Stellino, Megan B.

Committee Member

Pulos, Steven M.

Committee Member

Brustad, Robert John, 1952-


Sport and Exercise Science


University of Northern Colorado

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Greeley (Colo.)


University of Northern Colorado

Date Created





309 pages

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Born digital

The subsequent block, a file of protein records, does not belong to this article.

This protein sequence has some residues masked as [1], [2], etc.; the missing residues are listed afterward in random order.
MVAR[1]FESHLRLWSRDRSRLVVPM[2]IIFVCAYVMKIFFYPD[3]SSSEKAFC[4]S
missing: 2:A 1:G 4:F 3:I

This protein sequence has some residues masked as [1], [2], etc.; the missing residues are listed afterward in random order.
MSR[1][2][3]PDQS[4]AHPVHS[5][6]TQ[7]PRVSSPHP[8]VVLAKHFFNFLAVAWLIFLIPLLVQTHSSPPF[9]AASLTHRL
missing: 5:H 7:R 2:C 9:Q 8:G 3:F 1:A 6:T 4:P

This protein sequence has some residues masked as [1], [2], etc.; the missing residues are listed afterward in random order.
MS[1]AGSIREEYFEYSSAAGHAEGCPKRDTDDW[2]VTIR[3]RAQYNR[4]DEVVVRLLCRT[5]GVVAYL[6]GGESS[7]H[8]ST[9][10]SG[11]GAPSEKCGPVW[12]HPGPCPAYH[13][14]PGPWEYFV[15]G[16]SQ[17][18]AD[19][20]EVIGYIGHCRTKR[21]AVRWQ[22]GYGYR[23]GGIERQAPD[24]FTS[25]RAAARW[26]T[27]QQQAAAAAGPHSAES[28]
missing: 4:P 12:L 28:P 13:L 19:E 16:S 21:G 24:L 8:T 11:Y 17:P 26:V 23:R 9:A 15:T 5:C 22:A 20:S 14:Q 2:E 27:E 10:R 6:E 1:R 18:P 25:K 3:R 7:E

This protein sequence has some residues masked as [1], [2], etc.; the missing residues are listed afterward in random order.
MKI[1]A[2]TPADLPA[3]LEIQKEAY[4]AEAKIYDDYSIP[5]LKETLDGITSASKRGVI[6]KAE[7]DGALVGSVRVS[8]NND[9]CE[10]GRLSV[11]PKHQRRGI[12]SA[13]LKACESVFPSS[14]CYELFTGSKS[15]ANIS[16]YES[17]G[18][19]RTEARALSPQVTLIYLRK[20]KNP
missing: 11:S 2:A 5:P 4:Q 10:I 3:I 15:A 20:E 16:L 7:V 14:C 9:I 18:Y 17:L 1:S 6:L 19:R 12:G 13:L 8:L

Basic psychological needs theory (BNT, Deci & Ryan, 2000; Ryan & Deci, 2007) and the self-handicapping self-regulation cycle (SHSRC, Rhodewalt & Vohs, 2005) together provide a theoretical basis for better elucidating the complicated process of selfhandicapping (SH, Jones & Berglas, 1978), often studied in achievement settings. It could be expected that performers may compensate for unsatisfied basic psychological needs of autonomy, competence, and relatedness by engaging in SH. Furthermore, the SHSRC proposes a model for the complex process of SH, which includes a handful of antecedents such as a fixed entity belief of ability, self-presentational concerns, and threat to self-image, as well as consequences such as making self-serving attributions, impaired performance, and protection of self-esteem. This study included two phases of inquiry of these constructs in collegiate athletes. The first phase employed survey methods to test the explanatory value of basic psychological needs satisfaction and one of the key elements of the SHSRC, fixed entity theory of ability (Dweck, 1999, 2006), on SH. The second phase employed collaborative interview methods to explore in more depth the process and lived experience of SH, as well as to test basic psychological needs satisfaction and components of the SHSRC as relevant antecedents and consequences. In Phase I it was hypothesized that unsatisfied basic psychological needs (Deci & Ryan, 2000) of autonomy, competence, and relatedness as well as a fixed entity belief of ability would explain a performer’s self-reported use of situational SH. Male and female Division I collegiate athletes (N = 433) from ten Southwestern United States universities completed measures of basic psychological needs satisfaction, self-theory of ability, SH claims and behaviors, and demographics. A series of hierarchical regressions were conducted for two dependent variables, SH claims and SH behaviors. Demographic variables (particularly gender), unsatisfied basic psychological needs (particularly competence), and self-theory of ability (particularly beliefs that ability is stable and beliefs that ability is defined by hard work and improvement), together explained 9.4% of the variance in SH claims. Basic psychological needs satisfaction, (particularly competence), explained about 3% of the variance in SH behaviors. Measurement issues that may have contributed to the low effect size of the findings are addressed. Overall, Phase I provides a novel investigation of SH that contributes slight evidence for basic psychological needs satisfaction and self-theory of ability as indicators of SH claims and behaviors. The second phase of this study aimed to: 1) test six theoretical antecedents and six theoretical consequences from BNT and the SHSRC and 2) explore SH from the athlete’s perspective in order to better understand and illustrate the “lived experience” of the SH process, including types of SH mechanisms, antecedents, and consequences. Using a modified version of the Scanlan Collaborative Interview Method (SCIM, Scanlan, Russell, Wilson, & Scanlan, 2003) Division I collegiate athletes (N=9) expressed their use of SH, perceived antecedents, and perceived consequences. Secondly, participants (N=8, one interview was incomplete) verified or rejected six theoretical antecedents and six theoretical consequences. Thematic analysis of the athlete-derived constructs revealed seven themes relating to types of SH generated: Physical, Preparation, Mental, Coaching, Academics, and Environmental. Athlete-derived antecedents were categorized into three themes: Social, Psychological, and Situational. Athlete-derived consequences revealed six themes: Performance, Emotions, Attributions, Social Effects, Confidence, and Self- Handicapping. Qualitative and quantitative analyses of the athletes’ responses revealed adequate initial support for utilizing BNT and SHSRC together as a basis for explaining SH in collegiate athletes. In particular, all eight participants verified and confirmed Self- Presentational Concerns as a salient antecedent for SH followed by Unsatisfied Competence. The three theoretical consequences of the SHSRC, Impaired Performance, Self-Serving Attributions, and Protection of Self-Esteem, were all verified and confirmed by all eight participants. Unsatisfied basic psychological needs were more relevant as consequences than as antecedents, with Unsatisfied Competence being the most salient of the three as a consequence. This study contributes the first in-depth, qualitative analysis of SH in the sport context and support for advancement towards a model of SH that combines BNT and the SHSRC as well as additional salient themes provided by the athletes themselves. Altogether, this study provides a novel investigation of SH through mixed methods.

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